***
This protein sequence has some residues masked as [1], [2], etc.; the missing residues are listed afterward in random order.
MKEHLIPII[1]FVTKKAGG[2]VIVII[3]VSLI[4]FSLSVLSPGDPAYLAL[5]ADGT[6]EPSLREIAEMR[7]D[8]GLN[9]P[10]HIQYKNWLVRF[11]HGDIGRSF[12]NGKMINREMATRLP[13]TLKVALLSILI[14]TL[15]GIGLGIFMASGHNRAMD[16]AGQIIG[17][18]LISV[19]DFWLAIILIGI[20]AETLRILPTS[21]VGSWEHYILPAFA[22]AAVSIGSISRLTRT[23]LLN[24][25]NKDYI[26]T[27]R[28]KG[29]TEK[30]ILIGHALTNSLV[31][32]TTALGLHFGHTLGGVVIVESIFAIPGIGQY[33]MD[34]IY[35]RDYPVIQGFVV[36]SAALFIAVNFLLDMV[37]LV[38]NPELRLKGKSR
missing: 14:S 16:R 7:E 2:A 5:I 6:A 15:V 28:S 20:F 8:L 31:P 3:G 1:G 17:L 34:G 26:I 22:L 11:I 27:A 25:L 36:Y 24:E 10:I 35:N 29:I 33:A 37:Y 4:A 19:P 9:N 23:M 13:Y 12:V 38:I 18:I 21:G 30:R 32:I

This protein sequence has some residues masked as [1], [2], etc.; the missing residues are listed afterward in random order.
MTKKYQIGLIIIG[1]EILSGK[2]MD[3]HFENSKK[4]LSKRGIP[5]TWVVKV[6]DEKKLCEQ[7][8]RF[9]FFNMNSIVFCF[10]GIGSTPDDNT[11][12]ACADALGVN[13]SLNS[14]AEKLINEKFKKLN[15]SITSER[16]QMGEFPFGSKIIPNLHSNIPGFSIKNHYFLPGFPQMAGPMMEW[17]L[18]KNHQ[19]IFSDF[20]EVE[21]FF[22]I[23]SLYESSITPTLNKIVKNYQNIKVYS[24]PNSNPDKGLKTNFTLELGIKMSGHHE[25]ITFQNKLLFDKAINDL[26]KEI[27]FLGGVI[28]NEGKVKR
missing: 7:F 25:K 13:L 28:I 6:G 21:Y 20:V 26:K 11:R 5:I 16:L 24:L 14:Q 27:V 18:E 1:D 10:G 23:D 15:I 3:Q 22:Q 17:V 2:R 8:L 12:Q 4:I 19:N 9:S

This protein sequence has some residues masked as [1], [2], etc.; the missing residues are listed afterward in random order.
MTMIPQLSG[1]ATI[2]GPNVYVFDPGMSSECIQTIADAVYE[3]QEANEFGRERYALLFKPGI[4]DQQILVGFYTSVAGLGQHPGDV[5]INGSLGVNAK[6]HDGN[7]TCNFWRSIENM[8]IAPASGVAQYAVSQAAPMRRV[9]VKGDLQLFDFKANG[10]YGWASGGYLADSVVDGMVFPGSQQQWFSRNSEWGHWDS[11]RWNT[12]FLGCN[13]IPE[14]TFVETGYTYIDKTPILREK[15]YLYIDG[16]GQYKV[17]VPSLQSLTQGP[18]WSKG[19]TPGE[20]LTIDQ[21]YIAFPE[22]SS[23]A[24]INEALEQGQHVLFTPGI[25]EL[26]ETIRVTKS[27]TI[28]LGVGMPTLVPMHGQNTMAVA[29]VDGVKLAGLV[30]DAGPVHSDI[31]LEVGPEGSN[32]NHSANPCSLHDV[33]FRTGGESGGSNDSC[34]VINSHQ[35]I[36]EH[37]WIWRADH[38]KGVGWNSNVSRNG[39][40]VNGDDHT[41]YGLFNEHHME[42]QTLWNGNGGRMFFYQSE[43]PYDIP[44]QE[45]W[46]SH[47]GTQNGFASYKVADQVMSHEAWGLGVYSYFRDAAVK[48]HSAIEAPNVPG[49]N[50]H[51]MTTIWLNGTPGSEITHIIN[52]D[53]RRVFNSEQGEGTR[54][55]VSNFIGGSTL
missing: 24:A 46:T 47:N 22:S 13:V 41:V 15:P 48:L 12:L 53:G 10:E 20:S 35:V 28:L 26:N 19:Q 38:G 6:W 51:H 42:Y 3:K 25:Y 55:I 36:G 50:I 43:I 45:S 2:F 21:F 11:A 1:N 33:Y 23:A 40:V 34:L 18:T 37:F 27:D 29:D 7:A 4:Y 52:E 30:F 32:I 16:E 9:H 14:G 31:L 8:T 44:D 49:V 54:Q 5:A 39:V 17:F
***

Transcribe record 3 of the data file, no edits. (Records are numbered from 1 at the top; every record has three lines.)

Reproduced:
This protein sequence has some residues masked as [1], [2], etc.; the missing residues are listed afterward in random order.
MTMIPQLSG[1]ATI[2]GPNVYVFDPGMSSECIQTIADAVYE[3]QEANEFGRERYALLFKPGI[4]DQQILVGFYTSVAGLGQHPGDV[5]INGSLGVNAK[6]HDGN[7]TCNFWRSIENM[8]IAPASGVAQYAVSQAAPMRRV[9]VKGDLQLFDFKANG[10]YGWASGGYLADSVVDGMVFPGSQQQWFSRNSEWGHWDS[11]RWNT[12]FLGCN[13]IPE[14]TFVETGYTYIDKTPILREK[15]YLYIDG[16]GQYKV[17]VPSLQSLTQGP[18]WSKG[19]TPGE[20]LTIDQ[21]YIAFPE[22]SS[23]A[24]INEALEQGQHVLFTPGI[25]EL[26]ETIRVTKS[27]TI[28]LGVGMPTLVPMHGQNTMAVA[29]VDGVKLAGLV[30]DAGPVHSDI[31]LEVGPEGSN[32]NHSANPCSLHDV[33]FRTGGESGGSNDSC[34]VINSHQ[35]I[36]EH[37]WIWRADH[38]KGVGWNSNVSRNG[39][40]VNGDDHT[41]YGLFNEHHME[42]QTLWNGNGGRMFFYQSE[43]PYDIP[44]QE[45]W[46]SH[47]GTQNGFASYKVADQVMSHEAWGLGVYSYFRDAAVK[48]HSAIEAPNVPG[49]N[50]H[51]MTTIWLNGTPGSEITHIIN[52]D[53]RRVFNSEQGEGTR[54][55]VSNFIGGSTL
missing: 24:A 46:T 47:N 22:S 13:V 41:V 15:P 48:L 12:L 53:G 10:E 20:S 35:V 28:L 26:N 19:Q 38:G 6:W 51:H 42:Y 3:K 25:Y 55:I 36:G 50:I 43:I 45:S 2:F 21:F 11:A 1:N 33:Y 23:A 40:V 34:L 18:T 37:F 27:D 29:D 7:A 4:Y 52:E 30:F 32:I 16:E 9:H 14:G 31:L 8:T 44:D 49:V 54:Q 5:A 39:V 17:F